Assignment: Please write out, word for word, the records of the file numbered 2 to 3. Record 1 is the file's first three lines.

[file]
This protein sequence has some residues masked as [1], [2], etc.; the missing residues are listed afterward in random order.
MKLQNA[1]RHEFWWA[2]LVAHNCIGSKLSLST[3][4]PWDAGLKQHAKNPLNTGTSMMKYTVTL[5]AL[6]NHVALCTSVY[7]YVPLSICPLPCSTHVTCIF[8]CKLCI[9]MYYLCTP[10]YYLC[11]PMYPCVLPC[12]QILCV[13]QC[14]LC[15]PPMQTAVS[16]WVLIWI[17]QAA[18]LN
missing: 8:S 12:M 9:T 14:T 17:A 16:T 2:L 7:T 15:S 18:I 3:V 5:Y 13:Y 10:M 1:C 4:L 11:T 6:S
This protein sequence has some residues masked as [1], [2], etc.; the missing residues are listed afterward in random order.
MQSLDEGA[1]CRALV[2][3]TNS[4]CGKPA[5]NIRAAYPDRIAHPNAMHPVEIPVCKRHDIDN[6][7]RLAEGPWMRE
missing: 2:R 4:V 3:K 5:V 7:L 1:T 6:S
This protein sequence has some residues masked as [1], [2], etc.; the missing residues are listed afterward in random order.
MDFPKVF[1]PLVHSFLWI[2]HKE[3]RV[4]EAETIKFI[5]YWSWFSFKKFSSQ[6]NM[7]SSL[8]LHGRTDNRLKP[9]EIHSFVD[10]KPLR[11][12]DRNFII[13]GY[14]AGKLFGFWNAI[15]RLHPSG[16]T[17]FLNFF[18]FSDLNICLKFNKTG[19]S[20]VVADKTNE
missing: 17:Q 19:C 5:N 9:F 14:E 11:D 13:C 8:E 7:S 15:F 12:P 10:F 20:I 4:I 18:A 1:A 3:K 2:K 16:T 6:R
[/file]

This protein sequence has some residues masked as [1], [2], etc.; the missing residues are listed afterward in random order.
MQSLDEGA[1]CRALV[2][3]TNS[4]CGKPA[5]NIRAAYPDRIAHPNAMHPVEIPVCKRHDIDN[6][7]RLAEGPWMRE
missing: 2:R 4:V 3:K 5:V 7:L 1:T 6:S
This protein sequence has some residues masked as [1], [2], etc.; the missing residues are listed afterward in random order.
MDFPKVF[1]PLVHSFLWI[2]HKE[3]RV[4]EAETIKFI[5]YWSWFSFKKFSSQ[6]NM[7]SSL[8]LHGRTDNRLKP[9]EIHSFVD[10]KPLR[11][12]DRNFII[13]GY[14]AGKLFGFWNAI[15]RLHPSG[16]T[17]FLNFF[18]FSDLNICLKFNKTG[19]S[20]VVADKTNE
missing: 17:Q 19:C 5:N 9:F 14:E 11:D 13:C 8:E 7:S 15:F 12:P 10:F 20:I 4:I 18:A 1:A 3:K 2:K 16:T 6:R